separated by half a second.  At Spa it was even better with the front row separated
by less than two hundredths.  In that other series Big Brother designs your car and
tests your engine so that you, the perennial backmarker in the Big Show, have the
illusion of a level playing field.  The DP players I’ve talked to also say that from a
business standpoint the cost-savings are also an illusion by the time the car
actually hits the track.  I think that these French rules seem to be giving us some
damn fine automobiles.

If you're looking for trouble, well that's what you will find…
  The Captain has made his move back to top-rank sportscar endurance racing
and it’s not with Big Brother.  There are still Big Brother issues in the ALMS, for
sure.  Timo Bernhard’s black flag at Atlanta made a lot of people wonder, but then
Robin Liddell had to take a blatant hit in the Speed World Challenge to point out
what it really means to have home-team advantage.  Max Papis reminded us why
there aren’t any Champion Audi R6's in the SWC this year when he punted Liddell
out of a well-deserved win and got a mere fine. Everybody plays Big Brother every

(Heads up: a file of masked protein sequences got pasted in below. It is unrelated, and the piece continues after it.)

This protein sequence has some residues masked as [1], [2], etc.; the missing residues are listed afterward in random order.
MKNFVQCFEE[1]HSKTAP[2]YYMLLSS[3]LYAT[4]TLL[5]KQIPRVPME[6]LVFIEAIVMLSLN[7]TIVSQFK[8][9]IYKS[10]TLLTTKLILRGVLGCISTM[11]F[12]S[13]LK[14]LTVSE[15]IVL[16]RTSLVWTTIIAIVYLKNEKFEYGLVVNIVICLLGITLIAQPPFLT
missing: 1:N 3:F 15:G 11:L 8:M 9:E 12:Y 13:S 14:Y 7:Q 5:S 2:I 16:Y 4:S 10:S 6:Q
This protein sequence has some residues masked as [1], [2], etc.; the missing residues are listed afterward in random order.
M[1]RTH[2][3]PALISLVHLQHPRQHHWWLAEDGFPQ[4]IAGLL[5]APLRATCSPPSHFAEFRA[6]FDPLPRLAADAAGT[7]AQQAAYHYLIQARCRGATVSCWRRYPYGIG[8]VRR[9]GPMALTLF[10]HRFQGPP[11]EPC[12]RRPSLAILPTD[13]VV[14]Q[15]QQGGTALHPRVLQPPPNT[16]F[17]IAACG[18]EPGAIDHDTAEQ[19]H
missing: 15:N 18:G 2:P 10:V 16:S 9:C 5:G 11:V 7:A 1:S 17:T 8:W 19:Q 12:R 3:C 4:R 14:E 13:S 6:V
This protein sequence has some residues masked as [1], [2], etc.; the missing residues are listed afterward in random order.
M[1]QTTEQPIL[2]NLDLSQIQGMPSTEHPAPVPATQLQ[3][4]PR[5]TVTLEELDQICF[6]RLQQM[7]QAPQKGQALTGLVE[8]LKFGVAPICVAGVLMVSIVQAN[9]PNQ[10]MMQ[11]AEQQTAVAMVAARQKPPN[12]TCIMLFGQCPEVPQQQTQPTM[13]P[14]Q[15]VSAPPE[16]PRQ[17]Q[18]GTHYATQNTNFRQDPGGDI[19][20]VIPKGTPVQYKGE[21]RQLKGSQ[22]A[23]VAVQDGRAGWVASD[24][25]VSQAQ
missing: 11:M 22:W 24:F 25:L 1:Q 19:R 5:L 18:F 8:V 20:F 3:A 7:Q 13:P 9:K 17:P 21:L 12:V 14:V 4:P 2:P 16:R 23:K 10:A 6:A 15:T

now and then.  Timo and Robin were racing nose-to-tail but you can’t overlook the
fact that at the moment of their “incident” leader J.J. Lehto was trying to overtake as
well.  There are a number of ways to misunderstand what the other guy is doing in
this situation – did Timo ram Robin or did he just decide to tuck-in for a better line
just as Robin decided to brake-check him?  Did Robin decide to tuck in to give the
overall leader a better exit?  Was he even aware of Timo on the inside with the
bright lights of the Audi coming up on the outside?  This is racing for God’s sake
and it’s frustrating when crap driving gets rewarded but close racing gets a stop-
and-go.  The whole thing reminded me of the Dindo, Gounon and McNish bump
and bingo incidents at Laguna Seca in 2000. Gounon took the heat but as a man
with a past, regardless of how quick he can be, what else could one expect.
McNish, who has been on the other end of those incidents way too much for his
portfolio, let his thoughts erupt at the post race press conference. Today's drivers
need to ditch the PC and speak their minds.

Criminals that never broke no law…
  But I digress.  Both Road Atlanta and Spa gave us close racing this weekend that
wasn’t orchestrated by Safety Cars or spec rules.  There were lots of different
approaches to getting to the front and they resulted in close racing almost to the
very end when attrition and weather sorted out the final results.  At both races a
new-look P2 almost cracked the podium too, with the Field’s Lola B05/40 AER in
fourth at Atlanta and Chamberlain’s in fifth at Spa.  I don’t think that the AER motor
is the optimum powerplant for the class and it’ll be interesting to see what Penske
and Weissach can do if they’re serious about this thing.

                                                                              David Soares
                                                                April 2005

Five miles out